Get to know D.C. with our daily newsletter

We dive deep on the day’s biggest story and share links to everything you need to know.

Mary Cliff is the latest longstanding D.C. media figure to be dropped from the airwaves. The gentle-voiced host of the folk-music show Traditions, heard Saturday nights on WETA-FM for nearly 34 years, was let go by the station Monday. The last “Traditions” broadcast will be this Saturday, Jan. 27.

“You’d have to ask [WETA management] why,” says Cliff. “They didn’t have to justify it. In this business, you know, when you have a contract they give you money and you go away.” Cliff says this with a laugh, though clearly the situation saddens her.

The move is a result of the ongoing D.C. radio upheaval, spurred by Redskins owner Dan Snyder’s territorial imperative. Snyder’s offer to buy classical station WGMS-FM prompted that station to change to some kind of oldies format called “George 104.” As reported on DCRTV.com on Monday, WETA is picking up the classical slack Monday evening, returning to the format it dropped for news/talk.

Looking on the bright side, Cliff notes that “there will be some arts coming back here. They’ll be playing classical music instead of just talking.” And the DJ now has her Saturdays free. “Oooh, I can go to concerts!” she laughs. (Except for vacations, Cliff only pretaped two shows in more than three decades. Once was for a memorial service for a friend, the other for a Clapton concert.)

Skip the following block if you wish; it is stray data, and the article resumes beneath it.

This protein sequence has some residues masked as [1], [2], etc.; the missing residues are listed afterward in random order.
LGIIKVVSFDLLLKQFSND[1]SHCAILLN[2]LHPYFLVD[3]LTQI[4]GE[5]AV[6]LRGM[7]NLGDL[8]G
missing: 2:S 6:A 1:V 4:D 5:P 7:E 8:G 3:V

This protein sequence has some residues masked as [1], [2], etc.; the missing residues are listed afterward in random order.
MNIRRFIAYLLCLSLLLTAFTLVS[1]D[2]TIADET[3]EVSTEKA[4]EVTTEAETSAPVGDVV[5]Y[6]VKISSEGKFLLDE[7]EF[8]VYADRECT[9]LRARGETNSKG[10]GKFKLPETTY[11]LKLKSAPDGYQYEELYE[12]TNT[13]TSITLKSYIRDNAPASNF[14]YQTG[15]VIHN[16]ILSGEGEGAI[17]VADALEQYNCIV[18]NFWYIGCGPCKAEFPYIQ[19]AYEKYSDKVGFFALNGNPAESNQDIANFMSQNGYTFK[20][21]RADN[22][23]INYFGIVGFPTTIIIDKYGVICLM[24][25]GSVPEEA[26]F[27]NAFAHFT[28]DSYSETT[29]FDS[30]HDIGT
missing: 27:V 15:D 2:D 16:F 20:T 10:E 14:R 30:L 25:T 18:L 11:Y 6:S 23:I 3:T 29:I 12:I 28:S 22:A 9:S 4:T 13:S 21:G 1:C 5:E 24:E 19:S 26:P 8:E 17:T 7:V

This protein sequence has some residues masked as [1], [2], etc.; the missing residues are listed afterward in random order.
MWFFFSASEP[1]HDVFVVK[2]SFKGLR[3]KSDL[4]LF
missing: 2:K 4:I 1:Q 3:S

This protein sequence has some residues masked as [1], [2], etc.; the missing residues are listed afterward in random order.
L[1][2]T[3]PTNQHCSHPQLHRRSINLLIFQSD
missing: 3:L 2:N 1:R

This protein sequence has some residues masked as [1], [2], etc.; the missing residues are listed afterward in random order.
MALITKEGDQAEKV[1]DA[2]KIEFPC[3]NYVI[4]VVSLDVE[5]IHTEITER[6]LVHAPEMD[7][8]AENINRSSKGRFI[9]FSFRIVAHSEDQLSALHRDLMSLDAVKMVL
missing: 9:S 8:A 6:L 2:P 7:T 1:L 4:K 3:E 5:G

Cliff’s soothing voice was a refuge and beacon for many in the acoustic and folk community, but she has yet to plan beyond the last show. “If I just needed to do radio, I could program my iPod. I don’t have an iPod, thank you,” she says. “But to me it’s a community thing, the community needs something to rally around, something to talk to, something to hear from, exchange information. And that’s what it was since ’70, when folk music started on WETA. I’ve been doing it since March of ’73. It’s been quite an experience. It’s a great community to be a part of. “

Cliff says she’s received a “proper severance. But that’s not my problem. My problem is that the community loses a certain amount of its focus, which I think is unfortunate.”